light tactical helicopter for the U.S. military. Two prototypes will be built and evaluated. "These aircraft are designed to be capable of 10,000-foot hover out of ground effect on a 95-degree day,"
said Mark Miller, Sikorsky's vice president of research and engineering. "The future awaits this technology, and today we can say that we see it on the horizon."
At Oshkosh next week, the X2 will be on display at Booths 379-380 and 385-386 near ConocoPhillips Plaza. Forums about the project will be held on Monday and Thursday; click here for details. Sikorsky also will display its Project Firefly all-electric helicopter technology demonstrator, an
S-300CTM helicopter with a high-efficiency, 200-hp electric motor and digital controller coupled with a lithium-ion energy storage system. The Firefly also features automated monitoring and alert
technologies and next-generation cockpit displays. Participation from the rotorcraft community in AirVenture is expanding this year with a new Heli Center, established in conjunction with Helicopter
Association International. At Heli-Expo in March, AVweb's Russ Niles got a close-up look at the X2; click here for his video report.
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Jet Blue's 29-mile, $8 "microflights" between Burbank and Long Beach during last weekend's shutdown of the 405 freeway sold out within two hours, but a group of bicycle advocates proved they had an
even better alternative -- they beat the airline's door-to-door travel time by more than a half hour. Dubbed the "Tour de Carmageddon," six members of the Wolfpack Hustle biking club started from a
Burbank sidewalk as a passenger left for the airport, pedaled for 40 miles to downtown Long Beach, and had a good time doing it. Other residents, however, found that chartering a helicopter was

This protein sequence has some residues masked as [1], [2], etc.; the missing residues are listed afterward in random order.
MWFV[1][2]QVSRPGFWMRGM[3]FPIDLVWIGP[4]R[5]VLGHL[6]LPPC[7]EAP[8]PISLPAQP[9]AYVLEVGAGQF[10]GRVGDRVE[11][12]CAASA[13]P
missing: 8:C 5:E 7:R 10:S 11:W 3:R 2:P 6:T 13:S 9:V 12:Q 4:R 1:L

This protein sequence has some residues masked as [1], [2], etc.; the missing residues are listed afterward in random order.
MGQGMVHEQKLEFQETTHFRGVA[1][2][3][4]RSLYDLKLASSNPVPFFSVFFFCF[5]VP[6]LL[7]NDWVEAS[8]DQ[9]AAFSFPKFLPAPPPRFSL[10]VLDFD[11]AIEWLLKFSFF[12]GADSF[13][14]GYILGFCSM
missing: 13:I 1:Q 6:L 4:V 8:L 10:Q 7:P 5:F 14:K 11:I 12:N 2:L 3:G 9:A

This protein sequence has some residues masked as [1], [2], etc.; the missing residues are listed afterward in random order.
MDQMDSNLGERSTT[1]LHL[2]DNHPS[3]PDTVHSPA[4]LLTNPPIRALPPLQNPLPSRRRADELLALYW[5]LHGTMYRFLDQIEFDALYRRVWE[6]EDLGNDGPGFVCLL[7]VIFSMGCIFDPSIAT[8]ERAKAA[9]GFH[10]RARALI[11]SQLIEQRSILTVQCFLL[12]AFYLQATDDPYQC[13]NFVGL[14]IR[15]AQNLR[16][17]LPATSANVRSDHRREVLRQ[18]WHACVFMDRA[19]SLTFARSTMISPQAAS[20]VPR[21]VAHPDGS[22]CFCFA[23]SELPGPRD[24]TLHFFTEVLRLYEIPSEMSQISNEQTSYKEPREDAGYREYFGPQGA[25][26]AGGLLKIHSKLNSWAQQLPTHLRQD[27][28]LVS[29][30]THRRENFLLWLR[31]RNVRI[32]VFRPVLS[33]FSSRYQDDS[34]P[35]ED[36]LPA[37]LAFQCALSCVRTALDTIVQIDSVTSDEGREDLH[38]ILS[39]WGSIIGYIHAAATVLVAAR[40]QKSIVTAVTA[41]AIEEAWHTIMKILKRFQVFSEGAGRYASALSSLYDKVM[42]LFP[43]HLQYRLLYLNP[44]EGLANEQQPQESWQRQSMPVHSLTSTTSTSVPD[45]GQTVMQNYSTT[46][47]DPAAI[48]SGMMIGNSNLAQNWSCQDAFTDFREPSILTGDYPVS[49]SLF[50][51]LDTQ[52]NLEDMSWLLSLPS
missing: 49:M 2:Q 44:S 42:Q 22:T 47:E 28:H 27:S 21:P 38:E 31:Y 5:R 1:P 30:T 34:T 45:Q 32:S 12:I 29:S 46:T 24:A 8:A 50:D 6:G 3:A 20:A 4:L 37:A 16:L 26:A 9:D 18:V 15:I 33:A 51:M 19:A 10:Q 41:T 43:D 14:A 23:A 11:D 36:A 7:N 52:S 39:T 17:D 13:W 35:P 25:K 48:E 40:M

the best way to get around the crowded cityscape. "It's the only way to travel," Kevin Norris told the L.A. Times, after paying $150 to fly by helicopter from Van Nuys to
LAX in 14 minutes, to catch a flight to France.
Jet Blue flew its Airbus A320s on the 12-minute microflights, and never climbed above 5,000 feet, offering passengers a close-up view of the closed freeway. A company spokesman said the airline has
no intention to make the local flights a regular route. Panic over the freeway closure in crowded L.A. made the national news, but in the end most drivers stayed home and the predicted traffic jams
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As the cash-strapped U.S. government searches under the sofa cushions for extra cash, general aviation user fees are back on the radar. All the major aviation groups have signed a letter (PDF) to House Speaker John Boehner opposing the user fee idea as inefficient and potentially
damaging to GA. The idea was floated at meetings concerning the debt ceiling debate and the alphabets say the concept has been thoroughly debated in the past and rejected and it hasn't gotten any
better with age. "User fees have absolutely devastated general aviation in other parts of the world, and in the United States, they would only serve to create a new federal collection bureaucracy of
billing agents, auditors and collection officials to harass small businesses and others," the letter reads.
Details of the proposed fees were sketchy but Helicopter Association International (HAI) says a $25 charge of
some sort is involved. The groups all support the funding of aviation-related government services through the current system of fuel taxes, which they say provides a reliable and appropriate stream of
funds to the government that is efficiently collected at the pumps.
The European Commission has added its name to the long list of those opposed to LightSquared's plan to use satellite band frequencies for a ground network of broadband transmitters. The proposal,